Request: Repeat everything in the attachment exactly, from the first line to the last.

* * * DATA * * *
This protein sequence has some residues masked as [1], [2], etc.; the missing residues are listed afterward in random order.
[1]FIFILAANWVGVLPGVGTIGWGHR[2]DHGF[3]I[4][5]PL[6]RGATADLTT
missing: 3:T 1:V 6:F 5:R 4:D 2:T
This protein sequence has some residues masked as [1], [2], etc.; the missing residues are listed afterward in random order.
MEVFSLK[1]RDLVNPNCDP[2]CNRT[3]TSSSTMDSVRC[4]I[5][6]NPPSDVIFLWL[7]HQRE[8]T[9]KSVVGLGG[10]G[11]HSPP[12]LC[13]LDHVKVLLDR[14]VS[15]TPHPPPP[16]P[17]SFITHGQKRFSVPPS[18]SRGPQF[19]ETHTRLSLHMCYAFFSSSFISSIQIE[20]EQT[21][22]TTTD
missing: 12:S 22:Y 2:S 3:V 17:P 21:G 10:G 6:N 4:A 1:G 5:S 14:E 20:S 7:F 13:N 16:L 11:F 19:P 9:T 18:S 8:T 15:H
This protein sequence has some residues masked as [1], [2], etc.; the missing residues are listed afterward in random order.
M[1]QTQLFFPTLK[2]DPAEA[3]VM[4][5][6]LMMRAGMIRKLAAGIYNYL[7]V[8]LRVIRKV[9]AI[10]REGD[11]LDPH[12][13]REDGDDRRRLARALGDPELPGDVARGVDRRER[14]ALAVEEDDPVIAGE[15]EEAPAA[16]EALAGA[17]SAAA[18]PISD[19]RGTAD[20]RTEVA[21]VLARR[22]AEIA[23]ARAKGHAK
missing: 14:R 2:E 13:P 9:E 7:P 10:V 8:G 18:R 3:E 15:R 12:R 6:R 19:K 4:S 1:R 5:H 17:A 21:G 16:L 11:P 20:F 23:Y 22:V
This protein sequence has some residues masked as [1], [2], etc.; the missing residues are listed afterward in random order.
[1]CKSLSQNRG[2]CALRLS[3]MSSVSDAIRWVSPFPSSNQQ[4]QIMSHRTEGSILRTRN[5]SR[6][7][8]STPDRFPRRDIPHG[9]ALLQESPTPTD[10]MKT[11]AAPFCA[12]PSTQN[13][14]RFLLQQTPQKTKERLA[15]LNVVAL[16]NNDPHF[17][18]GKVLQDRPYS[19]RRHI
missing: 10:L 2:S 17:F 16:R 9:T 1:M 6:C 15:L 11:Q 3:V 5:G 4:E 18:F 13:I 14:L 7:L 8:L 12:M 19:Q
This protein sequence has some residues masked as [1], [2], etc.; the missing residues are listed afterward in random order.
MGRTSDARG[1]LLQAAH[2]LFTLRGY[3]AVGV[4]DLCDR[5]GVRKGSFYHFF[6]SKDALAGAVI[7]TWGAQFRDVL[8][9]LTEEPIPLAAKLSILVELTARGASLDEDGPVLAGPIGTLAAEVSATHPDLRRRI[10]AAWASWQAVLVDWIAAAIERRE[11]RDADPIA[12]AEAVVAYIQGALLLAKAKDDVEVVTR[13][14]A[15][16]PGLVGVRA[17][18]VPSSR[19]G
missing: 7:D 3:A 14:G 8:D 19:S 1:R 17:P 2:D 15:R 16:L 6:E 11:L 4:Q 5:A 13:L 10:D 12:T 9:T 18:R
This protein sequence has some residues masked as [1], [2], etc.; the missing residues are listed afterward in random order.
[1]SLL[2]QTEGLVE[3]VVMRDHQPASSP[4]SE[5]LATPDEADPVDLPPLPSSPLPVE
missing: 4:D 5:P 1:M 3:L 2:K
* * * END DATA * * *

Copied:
This protein sequence has some residues masked as [1], [2], etc.; the missing residues are listed afterward in random order.
[1]FIFILAANWVGVLPGVGTIGWGHR[2]DHGF[3]I[4][5]PL[6]RGATADLTT
missing: 3:T 1:V 6:F 5:R 4:D 2:T
This protein sequence has some residues masked as [1], [2], etc.; the missing residues are listed afterward in random order.
MEVFSLK[1]RDLVNPNCDP[2]CNRT[3]TSSSTMDSVRC[4]I[5][6]NPPSDVIFLWL[7]HQRE[8]T[9]KSVVGLGG[10]G[11]HSPP[12]LC[13]LDHVKVLLDR[14]VS[15]TPHPPPP[16]P[17]SFITHGQKRFSVPPS[18]SRGPQF[19]ETHTRLSLHMCYAFFSSSFISSIQIE[20]EQT[21][22]TTTD
missing: 12:S 22:Y 2:S 3:V 17:P 21:G 10:G 6:N 4:A 1:G 5:S 14:E 20:S 7:F 13:N 16:L 11:F 19:P 9:T 18:S 8:T 15:H
This protein sequence has some residues masked as [1], [2], etc.; the missing residues are listed afterward in random order.
M[1]QTQLFFPTLK[2]DPAEA[3]VM[4][5][6]LMMRAGMIRKLAAGIYNYL[7]V[8]LRVIRKV[9]AI[10]REGD[11]LDPH[12][13]REDGDDRRRLARALGDPELPGDVARGVDRRER[14]ALAVEEDDPVIAGE[15]EEAPAA[16]EALAGA[17]SAAA[18]PISD[19]RGTAD[20]RTEVA[21]VLARR[22]AEIA[23]ARAKGHAK
missing: 14:R 2:E 13:P 9:E 7:P 10:V 8:G 18:R 3:E 15:R 12:R 6:R 19:K 4:S 1:R 5:H 17:A 21:G 16:L 11:P 20:F 23:Y 22:V
This protein sequence has some residues masked as [1], [2], etc.; the missing residues are listed afterward in random order.
[1]CKSLSQNRG[2]CALRLS[3]MSSVSDAIRWVSPFPSSNQQ[4]QIMSHRTEGSILRTRN[5]SR[6][7][8]STPDRFPRRDIPHG[9]ALLQESPTPTD[10]MKT[11]AAPFCA[12]PSTQN[13][14]RFLLQQTPQKTKERLA[15]LNVVAL[16]NNDPHF[17][18]GKVLQDRPYS[19]RRHI
missing: 10:L 2:S 17:F 16:R 9:T 1:M 6:C 15:L 11:Q 3:V 5:G 4:E 18:F 13:I 14:L 7:L 8:L 12:M 19:Q
This protein sequence has some residues masked as [1], [2], etc.; the missing residues are listed afterward in random order.
MGRTSDARG[1]LLQAAH[2]LFTLRGY[3]AVGV[4]DLCDR[5]GVRKGSFYHFF[6]SKDALAGAVI[7]TWGAQFRDVL[8][9]LTEEPIPLAAKLSILVELTARGASLDEDGPVLAGPIGTLAAEVSATHPDLRRRI[10]AAWASWQAVLVDWIAAAIERRE[11]RDADPIA[12]AEAVVAYIQGALLLAKAKDDVEVVTR[13][14]A[15][16]PGLVGVRA[17][18]VPSSR[19]G
missing: 7:D 3:A 14:G 8:D 19:S 1:R 17:P 2:D 15:R 16:L 6:E 11:L 4:Q 5:A 13:L 10:D 12:T 9:T 18:R
This protein sequence has some residues masked as [1], [2], etc.; the missing residues are listed afterward in random order.
[1]SLL[2]QTEGLVE[3]VVMRDHQPASSP[4]SE[5]LATPDEADPVDLPPLPSSPLPVE
missing: 4:D 5:P 1:M 3:L 2:K